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Eulogizing the 2013 College Lacrosse Season: (35) Providence

It's was Chris Gabrielli's first season in Friartown, and it couldn't have gone any better.


You spent the better part of four months meticulously dissecting the 2013 college lacrosse season. You shouldn't stop now because cold turkey is a bad way to go through life, man. College Crosse is providing decompression snapshots of all 63 teams and their 2013 campaigns, mostly because everything needs a proper burial.


Team: Providence Friars

2013 Record: 8-8 (1-5, Big East)

2013 Strength of Schedule (Efficiency Margin): -2.39 (51)

2012 Strength of Schedule (Efficiency Margin): -1.92 (48)

Winning Percentage Change from 2012: +35.71%

2013 Efficiency Margin: -3.49 (35)

Efficiency Margin Change from 2012: +5.27


  • When Chris Gabrielli took over the Providence program last summer from Chris Burdick, there was a lot of juice around the hire: Gabrielli, a former assistant at Duke, had the resume to get things done in Friartown, something that hadn't happened consistently in a long time at Providence. That feeling, though, was tempered by an almost crushing reality: Gabrielli was going to need to institute a significant culture change, one that would help erase years of difficult seasons that the Providence program had experienced (the Friars hadn't put together a non-losing season since a 10-7 effort in 2006). And yet, Gabrielli and the Friars came out in 2013 and stomped on some faces, shredding skepticism and potentially setting the bar really high for 2014. Providence's growth in just a few months under the new Friars head coach looks a lot like the growth that Holy Cross made from 2012 to 2013, and there's nothing wrong with that -- progression models, while they may differ in terms of approach, are often similar in advancement. To wit:

    PROVIDENCE'S GROWTH: 2011-2013
    METRIC 2011 2012 2013
    Pythagorean Win Expectation 22.72% (55) 28.00% (53) 41.15% (36)
    Adjusted Offensive Efficiency 20.29 (57) 24.58 (54) 30.03 (28)
    Adjusted Defensive Efficiency 30.12 (42) 33.34 (46) 33.53 (44)
    Adjusted Efficiency Margin -9.83 (55) -8.76 (53) -3.49 (35)
    I honestly didn't think that Providence was going to improve so quickly (the team improved 18 ranking positions in both adjusted efficiency margin and Pythagorean win expectation); the fact that the Friars were able to increase their performance in all important areas of concern while maintaining a schedule similar to the one it played a year prior is emblematic of what Gabrielli is doing in Southern New England. It's important for the re-constituted Big East to maintain depth, and Providence -- if 2013 is any indication -- is helping to sustain what the new league hopes to become.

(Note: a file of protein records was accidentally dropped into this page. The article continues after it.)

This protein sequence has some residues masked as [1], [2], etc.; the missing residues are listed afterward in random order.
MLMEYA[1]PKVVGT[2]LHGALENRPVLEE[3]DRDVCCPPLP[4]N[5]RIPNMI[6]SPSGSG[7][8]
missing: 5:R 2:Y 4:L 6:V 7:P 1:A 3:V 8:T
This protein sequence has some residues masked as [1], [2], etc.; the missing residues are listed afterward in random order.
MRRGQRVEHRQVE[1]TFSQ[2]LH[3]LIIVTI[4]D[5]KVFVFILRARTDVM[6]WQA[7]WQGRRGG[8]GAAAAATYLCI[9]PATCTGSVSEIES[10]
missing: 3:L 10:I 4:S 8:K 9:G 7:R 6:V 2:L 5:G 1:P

• Not unlike Holy Cross (the original intention here wasn't to keep drawing similarities to the Crusaders, but here we are), Providence suffered a terrible fate: Playing at a possession deficit on the season (the Friars played at just over a two-possession deficit per 60 minutes of play (their mark ranks 48th in the nation)), the Friars put themselves in a tough position to succeed. This table kind of illustrates where I'm going (I'll race you to the conclusion):

    PROVIDENCE'S GROWTH: 2011-2013
    Opportunities per 60 Minutes Margin -2.30 48th -0.13
    Adjusted Offensive Efficiency 30.03 28th 30.10
    Adjusted Defensive Efficiency 33.53 44th 31.38
    Raw Defensive Shooting Rate 32.57% 60th 28.10%
    Saves per 100 Defensive Opportunities 30.00 48th 34.17
    Team Defensive Save Percentage 48.33% 52nd 52.58%
    You can see it, right? Providence's strength was on the offensive end of the field, but due to the team's possession-generation issues, the Friars' defense -- an uneven unit with goaltending problems -- maintained high exposure and limited Providence's overall ceiling in 2013. The primary culprits here were faceoff play (Providence won just 47.41 percent (40th) of their draws this season) and an inability to create stops on the defensive end of the field (thereby generating clearing opportunities). While the Friars made up a bunch of opportunities with their ride (the team ranked second nationally in riding rate, creating 68 additional offensive opportunities through that facet of play), it wasn't enough to overcome the two aspects of their play that ultimately dealt a crushing blow. These are troubling things, but given that it was just Gabrielli's first season at Providence, I'm willing to let this all slide without extreme prejudice.


  • Providence has a lot of things going for them right now: The right coach, facilities starting to be put in place, the proper league in which to grow . . . the Friars have more momentum now than in the last half-decade combined. The focus here for Providence, then, is the continued maturation of the program and a further adoption of Gabrielli's culture. Finishing with a .500 record is nice, but the Friars still have a lot of work to do (this is a team that may have overachieved by about a game in 2013). Allowing that culture to take hold should help the Friars' growth.